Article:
Tyler, TX Funds Infrastructure Projects with Half-Cent Sales Tax
Half-cent rate adds up to $13 million annually for infrastructure improvements
A penny for your thoughts? Tyler is doing great things these days with a half-penny.
In November 1995, Tyler voters adopted a Half-Cent Sales Tax that the city uses to pay for public infrastructure projects such as improving arterial streets, bike lanes, the airport, water utilities, parks, drainage issues and more. Today the city’s Engineering Department manages more than $13 million in capital projects each year, thanks to money raised via the tax.
“That fund only deals with infrastructure improvements, and all the projects are paid in cash so there is no resulting debt hanging over our heads,” says Martin Heines, mayor of Tyler. “The half-cent sales tax will definitely continue into the foreseeable future, with each mayor and council dedicated to investing every year in the infrastructure improvements that help our community move forward.”
During its 22-plus years, funds from the tax have built new streets, repaired older streets, added overlays to existing roads, improved parks, built new community facilities, added fire stations, constructed police sub-stations and addressed other issues that add to Tyler’s quality of life.
“Because no new debts for infrastructure will ever occur, Tyler now has the lowest tax rate in Texas for cities of 15,000 and more in population,” Heines says.
One of the biggest projects that resulted from the infrastructure improvement effort was the construction of Grande Boulevard, a major east-west corridor in Tyler through an area just south of Loop 323. The $60 million project took many years to complete, and has changed traffic accessibility for the good throughout that corridor of the city.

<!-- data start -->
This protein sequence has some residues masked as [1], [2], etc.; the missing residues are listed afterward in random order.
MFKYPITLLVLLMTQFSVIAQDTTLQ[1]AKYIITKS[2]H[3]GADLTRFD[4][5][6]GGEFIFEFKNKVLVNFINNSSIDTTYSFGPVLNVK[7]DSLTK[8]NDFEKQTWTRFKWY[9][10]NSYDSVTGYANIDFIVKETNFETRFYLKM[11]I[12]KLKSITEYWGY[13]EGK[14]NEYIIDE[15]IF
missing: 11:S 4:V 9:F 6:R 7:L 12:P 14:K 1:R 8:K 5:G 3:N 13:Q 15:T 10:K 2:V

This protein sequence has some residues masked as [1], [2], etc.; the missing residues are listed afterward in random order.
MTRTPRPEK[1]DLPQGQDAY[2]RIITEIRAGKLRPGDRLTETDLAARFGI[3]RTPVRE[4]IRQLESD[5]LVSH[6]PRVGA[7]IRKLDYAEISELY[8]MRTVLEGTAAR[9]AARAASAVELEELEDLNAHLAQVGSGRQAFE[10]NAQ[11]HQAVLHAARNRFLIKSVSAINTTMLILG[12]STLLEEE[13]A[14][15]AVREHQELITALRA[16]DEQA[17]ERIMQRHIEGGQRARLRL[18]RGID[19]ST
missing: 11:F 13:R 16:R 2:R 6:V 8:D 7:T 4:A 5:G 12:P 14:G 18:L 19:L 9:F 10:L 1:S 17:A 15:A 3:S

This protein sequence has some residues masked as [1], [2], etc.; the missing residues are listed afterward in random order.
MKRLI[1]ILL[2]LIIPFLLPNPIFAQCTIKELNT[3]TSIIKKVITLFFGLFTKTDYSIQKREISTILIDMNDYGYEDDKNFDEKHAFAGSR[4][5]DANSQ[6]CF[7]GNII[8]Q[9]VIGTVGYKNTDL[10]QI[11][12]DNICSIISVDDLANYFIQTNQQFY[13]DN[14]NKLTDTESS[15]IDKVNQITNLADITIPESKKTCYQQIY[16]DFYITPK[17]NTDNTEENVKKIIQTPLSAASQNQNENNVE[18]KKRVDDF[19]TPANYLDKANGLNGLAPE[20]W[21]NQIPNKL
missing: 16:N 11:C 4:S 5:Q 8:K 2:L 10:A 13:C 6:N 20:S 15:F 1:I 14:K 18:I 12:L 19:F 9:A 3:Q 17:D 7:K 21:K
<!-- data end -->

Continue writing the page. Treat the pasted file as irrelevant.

“Another just-finished project was road improvements around Texas College, enhancing the accessibility to that area,” Heines says. “Meanwhile, in the center of our community, the Earl Campbell Parkway has opened up much land for economic development purposes, and we have been able to attract new businesses like Fresenius Medical Care and Centene Corporation. Both of those companies have added many jobs to our community.”
Another infrastructure effort is a $70 million project at Tyler Pounds Regional Airport. Landing facilities are being extended to handle larger freight planes as well as bigger passenger planes and corporate jets.
“Money for that project is coming from the Federal Aviation Administration, but Tyler must match the FAA funds, so our funds are being paid through the half-cent tax,” Heines says. “Once completed, our longest runway at the airport will be reconfigured and extended, allowing the airport to take in many more planes and much more business.”
Input from Citizens
As for more upcoming projects, in January 2018 the Tyler City Council approved spending more than $622,000 on design services for capital improvements to Cambridge Road from Broadway Avenue to Jeff Davis Drive. Cambridge Road is a key route for more and more residents moving to Tyler. The total project will cost an estimated $5.3 million.
“We hold occasional meetings where residents can submit ideas for community improvement projects, tackling issues such as drainage, streets, engineering, parks and anything else,” Heines says. “We also give citizens plenty of notice prior to these meetings, so they can research the issues they want to suggest to the council. We certainly value their suggestions for putting money back into our infrastructure for future generations and the growth of this community.”
Heines adds that since Tyler is a regional hub for several surrounding cities, many out-of-towners contribute to the city’s half-cent sales tax.
“We have a population of 110,000, but estimates show that 225,000-250,000 people use our services every day, whether it’s related to retail, health care or education,” he says. “While in the city, those people often visit our gas stations and restaurants, contributing to our tax even more. All these people are buying goods and services in our community day-in and day-out, which ultimately helps to keep our infrastructure strong.”